- Operators subject to the EU ETS: article 2(1)(e) of EU MiFID 2 exempts operators with compliance obligations under the EU ETS who when dealing in EUAs do not execute client orders, provide investment services nor perform investment activities other than dealing on own account. Further, they must not engage in high-frequency algorithmic trading.15 This exemption is potentially very helpful to shipping companies subject to the EU ETS that buy or sell spot EUAs for themselves. But it does not provide a solution to entities looking to provide services relating to EUAs nor (on its plain words) to those active in derivatives relating EUAs (e.g., those using derivatives contracts to pass on the costs of compliance to charterers).
- Groups exemption: there is no authorisation requirement for persons providing investment services exclusively for their parent undertakings, their subsidiaries or for other subsidiaries of their parent undertakings.16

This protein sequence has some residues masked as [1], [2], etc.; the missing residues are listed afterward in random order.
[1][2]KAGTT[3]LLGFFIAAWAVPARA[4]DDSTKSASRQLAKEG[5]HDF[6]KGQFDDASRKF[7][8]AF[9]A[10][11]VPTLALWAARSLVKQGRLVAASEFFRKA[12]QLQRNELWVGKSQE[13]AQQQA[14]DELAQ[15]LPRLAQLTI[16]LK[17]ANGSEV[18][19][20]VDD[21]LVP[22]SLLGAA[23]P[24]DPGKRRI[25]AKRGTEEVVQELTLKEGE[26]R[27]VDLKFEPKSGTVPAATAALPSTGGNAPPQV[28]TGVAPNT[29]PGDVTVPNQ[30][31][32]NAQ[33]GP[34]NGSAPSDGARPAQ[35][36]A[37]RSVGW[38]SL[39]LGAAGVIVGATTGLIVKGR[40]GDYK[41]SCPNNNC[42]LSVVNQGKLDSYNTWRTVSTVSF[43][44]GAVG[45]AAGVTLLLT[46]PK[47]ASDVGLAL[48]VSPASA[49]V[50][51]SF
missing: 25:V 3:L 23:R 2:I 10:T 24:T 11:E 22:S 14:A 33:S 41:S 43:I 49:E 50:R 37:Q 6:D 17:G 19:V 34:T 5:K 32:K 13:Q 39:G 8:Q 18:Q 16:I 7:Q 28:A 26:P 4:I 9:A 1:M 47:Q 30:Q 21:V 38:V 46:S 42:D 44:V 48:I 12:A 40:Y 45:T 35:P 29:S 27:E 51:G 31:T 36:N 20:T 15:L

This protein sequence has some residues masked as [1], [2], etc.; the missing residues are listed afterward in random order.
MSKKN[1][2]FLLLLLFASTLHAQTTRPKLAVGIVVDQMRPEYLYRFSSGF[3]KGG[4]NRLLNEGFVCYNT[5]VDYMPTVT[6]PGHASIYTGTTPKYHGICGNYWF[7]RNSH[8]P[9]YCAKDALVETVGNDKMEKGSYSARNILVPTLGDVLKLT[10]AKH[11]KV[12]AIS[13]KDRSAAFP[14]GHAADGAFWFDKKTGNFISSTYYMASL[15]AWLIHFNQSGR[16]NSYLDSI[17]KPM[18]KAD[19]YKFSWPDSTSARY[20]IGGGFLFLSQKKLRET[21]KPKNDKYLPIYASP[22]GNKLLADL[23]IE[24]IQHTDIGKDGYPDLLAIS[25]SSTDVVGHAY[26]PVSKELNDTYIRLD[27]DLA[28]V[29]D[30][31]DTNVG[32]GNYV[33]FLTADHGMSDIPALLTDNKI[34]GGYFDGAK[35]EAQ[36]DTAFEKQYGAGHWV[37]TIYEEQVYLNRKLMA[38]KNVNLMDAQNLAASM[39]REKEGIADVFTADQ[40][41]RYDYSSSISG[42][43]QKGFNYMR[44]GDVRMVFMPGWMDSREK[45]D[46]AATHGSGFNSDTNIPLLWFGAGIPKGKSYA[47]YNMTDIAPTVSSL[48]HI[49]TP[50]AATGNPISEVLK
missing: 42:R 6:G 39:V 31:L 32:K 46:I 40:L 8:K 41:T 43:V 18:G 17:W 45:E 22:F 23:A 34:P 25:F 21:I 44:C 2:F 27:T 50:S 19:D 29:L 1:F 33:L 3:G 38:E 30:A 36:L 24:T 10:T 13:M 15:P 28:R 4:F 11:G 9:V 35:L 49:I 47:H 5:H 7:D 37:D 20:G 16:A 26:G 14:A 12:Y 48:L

- Ancillary activities: persons who (i) deal on own account (excluding those doing so when executing client orders) or (ii) provide investment services to customers or suppliers of their main business (other than dealing on own account), in each case, in EUAs or related derivatives are exempt, provided that:
- the activity is ancillary to their main business, when considered on a group basis;
- their main business is not the provision of investment services, banking activities or market making in commodity derivatives;
- they do not engage in high-frequency algorithmic trading; and
- they report, upon request or as otherwise required,17 to the regulator the basis on which they have assessed that their activity under points (i) and (ii) is ancillary to their main business.18